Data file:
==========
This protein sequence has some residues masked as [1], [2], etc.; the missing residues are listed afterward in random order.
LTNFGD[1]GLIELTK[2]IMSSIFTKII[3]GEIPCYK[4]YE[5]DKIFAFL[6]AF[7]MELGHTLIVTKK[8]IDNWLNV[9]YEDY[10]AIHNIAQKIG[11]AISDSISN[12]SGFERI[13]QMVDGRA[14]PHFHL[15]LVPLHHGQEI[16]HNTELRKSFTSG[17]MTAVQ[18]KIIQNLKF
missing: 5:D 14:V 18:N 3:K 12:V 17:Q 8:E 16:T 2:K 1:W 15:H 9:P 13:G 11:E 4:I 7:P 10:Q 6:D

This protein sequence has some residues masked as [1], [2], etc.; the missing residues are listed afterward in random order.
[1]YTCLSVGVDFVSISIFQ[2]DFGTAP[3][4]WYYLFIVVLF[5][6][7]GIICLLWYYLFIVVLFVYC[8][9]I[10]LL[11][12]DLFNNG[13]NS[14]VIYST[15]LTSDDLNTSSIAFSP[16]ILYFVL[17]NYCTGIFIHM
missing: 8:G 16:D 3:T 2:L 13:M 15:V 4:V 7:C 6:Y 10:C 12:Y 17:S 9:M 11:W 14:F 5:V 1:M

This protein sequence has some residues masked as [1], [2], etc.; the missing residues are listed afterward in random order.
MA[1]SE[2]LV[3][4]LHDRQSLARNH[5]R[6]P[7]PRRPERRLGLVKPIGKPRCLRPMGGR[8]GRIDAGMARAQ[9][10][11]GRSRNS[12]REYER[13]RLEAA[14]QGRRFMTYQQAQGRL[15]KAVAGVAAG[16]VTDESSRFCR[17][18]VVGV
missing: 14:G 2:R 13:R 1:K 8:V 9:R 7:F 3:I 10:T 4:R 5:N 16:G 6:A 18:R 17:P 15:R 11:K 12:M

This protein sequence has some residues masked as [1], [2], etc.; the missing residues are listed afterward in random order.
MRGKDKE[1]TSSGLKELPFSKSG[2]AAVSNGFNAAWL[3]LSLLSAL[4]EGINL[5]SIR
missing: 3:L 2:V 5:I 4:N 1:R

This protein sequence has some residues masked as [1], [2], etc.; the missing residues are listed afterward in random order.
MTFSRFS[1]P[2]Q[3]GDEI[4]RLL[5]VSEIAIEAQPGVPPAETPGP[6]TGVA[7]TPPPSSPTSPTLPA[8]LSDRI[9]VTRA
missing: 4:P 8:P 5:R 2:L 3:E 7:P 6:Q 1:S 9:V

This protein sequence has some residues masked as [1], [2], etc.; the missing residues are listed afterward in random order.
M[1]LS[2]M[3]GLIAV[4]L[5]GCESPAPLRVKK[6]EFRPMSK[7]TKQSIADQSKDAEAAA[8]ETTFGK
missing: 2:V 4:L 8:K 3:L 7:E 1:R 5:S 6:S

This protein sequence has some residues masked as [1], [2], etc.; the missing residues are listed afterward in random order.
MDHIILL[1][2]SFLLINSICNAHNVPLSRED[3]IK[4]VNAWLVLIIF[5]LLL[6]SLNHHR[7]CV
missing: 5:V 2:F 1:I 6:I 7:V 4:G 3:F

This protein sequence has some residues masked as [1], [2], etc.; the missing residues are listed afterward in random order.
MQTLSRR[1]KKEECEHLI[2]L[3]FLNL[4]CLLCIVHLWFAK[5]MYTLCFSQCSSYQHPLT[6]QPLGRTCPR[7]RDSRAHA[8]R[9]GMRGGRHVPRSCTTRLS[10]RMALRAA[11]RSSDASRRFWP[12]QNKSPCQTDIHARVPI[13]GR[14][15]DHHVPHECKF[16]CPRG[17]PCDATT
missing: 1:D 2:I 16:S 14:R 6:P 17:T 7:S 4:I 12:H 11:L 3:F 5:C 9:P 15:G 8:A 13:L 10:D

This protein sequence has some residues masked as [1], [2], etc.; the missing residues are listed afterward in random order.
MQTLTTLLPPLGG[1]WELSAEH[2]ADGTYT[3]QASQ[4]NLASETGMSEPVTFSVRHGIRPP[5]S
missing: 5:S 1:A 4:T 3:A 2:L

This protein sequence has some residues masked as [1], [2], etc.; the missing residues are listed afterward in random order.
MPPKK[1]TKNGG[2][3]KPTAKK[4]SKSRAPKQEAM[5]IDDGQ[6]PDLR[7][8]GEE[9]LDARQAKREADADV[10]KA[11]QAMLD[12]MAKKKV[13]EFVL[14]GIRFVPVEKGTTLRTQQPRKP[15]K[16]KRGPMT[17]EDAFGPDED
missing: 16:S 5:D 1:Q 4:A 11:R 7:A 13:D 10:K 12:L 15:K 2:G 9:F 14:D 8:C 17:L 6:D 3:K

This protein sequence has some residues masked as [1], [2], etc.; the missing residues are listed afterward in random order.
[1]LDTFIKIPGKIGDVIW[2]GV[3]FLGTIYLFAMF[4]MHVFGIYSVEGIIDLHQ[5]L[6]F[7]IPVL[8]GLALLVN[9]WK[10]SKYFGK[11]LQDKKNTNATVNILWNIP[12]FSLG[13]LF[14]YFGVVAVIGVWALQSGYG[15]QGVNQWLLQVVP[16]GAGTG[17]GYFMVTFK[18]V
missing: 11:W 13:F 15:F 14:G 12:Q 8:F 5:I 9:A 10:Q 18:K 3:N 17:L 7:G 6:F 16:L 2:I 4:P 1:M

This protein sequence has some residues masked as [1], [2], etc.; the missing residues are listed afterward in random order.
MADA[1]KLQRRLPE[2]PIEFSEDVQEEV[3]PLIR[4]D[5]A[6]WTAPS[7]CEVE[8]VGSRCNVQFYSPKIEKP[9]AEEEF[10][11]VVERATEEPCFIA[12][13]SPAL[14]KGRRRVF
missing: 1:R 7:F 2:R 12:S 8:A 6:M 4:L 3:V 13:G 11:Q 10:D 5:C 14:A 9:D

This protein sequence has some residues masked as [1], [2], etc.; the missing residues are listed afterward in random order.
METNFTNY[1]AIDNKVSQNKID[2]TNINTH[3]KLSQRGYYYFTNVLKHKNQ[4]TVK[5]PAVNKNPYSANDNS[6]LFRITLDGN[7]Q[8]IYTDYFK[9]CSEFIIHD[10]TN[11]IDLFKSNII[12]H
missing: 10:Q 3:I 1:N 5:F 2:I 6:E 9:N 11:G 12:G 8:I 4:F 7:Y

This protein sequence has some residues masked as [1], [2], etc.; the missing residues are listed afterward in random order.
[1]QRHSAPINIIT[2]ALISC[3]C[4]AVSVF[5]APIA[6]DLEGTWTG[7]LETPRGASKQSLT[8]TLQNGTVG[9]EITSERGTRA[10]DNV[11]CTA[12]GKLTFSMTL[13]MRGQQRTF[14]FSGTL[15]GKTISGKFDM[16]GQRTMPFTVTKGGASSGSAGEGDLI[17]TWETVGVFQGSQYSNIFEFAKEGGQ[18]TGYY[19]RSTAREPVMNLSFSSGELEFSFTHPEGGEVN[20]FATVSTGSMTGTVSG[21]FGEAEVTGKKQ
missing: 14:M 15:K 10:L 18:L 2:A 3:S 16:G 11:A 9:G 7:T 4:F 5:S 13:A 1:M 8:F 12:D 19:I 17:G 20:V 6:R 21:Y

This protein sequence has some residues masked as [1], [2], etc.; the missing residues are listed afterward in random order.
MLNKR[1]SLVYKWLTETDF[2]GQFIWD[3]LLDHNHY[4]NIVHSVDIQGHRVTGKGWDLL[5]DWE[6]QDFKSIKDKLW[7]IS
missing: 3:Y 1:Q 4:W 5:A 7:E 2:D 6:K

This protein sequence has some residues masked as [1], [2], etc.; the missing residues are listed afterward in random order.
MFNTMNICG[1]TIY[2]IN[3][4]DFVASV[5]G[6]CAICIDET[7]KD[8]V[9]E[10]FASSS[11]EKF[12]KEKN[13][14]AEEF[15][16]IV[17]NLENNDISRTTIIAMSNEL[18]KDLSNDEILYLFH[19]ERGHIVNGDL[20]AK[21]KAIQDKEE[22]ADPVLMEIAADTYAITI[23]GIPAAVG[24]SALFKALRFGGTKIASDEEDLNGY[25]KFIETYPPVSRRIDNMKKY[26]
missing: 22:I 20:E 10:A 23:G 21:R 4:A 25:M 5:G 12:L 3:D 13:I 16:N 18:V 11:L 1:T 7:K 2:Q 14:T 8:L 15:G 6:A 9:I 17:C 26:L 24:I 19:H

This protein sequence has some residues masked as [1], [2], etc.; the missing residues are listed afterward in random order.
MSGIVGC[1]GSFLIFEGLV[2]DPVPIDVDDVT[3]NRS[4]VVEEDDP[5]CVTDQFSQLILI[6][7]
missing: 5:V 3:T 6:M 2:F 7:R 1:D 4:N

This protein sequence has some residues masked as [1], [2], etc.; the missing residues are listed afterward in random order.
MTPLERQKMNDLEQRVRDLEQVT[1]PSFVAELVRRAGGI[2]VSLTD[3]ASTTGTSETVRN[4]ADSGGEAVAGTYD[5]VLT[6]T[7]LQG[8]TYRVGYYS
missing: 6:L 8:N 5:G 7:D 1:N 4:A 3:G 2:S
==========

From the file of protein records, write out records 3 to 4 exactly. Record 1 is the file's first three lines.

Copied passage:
This protein sequence has some residues masked as [1], [2], etc.; the missing residues are listed afterward in random order.
MA[1]SE[2]LV[3][4]LHDRQSLARNH[5]R[6]P[7]PRRPERRLGLVKPIGKPRCLRPMGGR[8]GRIDAGMARAQ[9][10][11]GRSRNS[12]REYER[13]RLEAA[14]QGRRFMTYQQAQGRL[15]KAVAGVAAG[16]VTDESSRFCR[17][18]VVGV
missing: 14:G 2:R 13:R 1:K 8:V 9:R 7:F 3:I 10:T 4:R 5:N 16:G 6:A 18:R 17:P 15:R 11:K 12:M

This protein sequence has some residues masked as [1], [2], etc.; the missing residues are listed afterward in random order.
MRGKDKE[1]TSSGLKELPFSKSG[2]AAVSNGFNAAWL[3]LSLLSAL[4]EGINL[5]SIR
missing: 3:L 2:V 5:I 4:N 1:R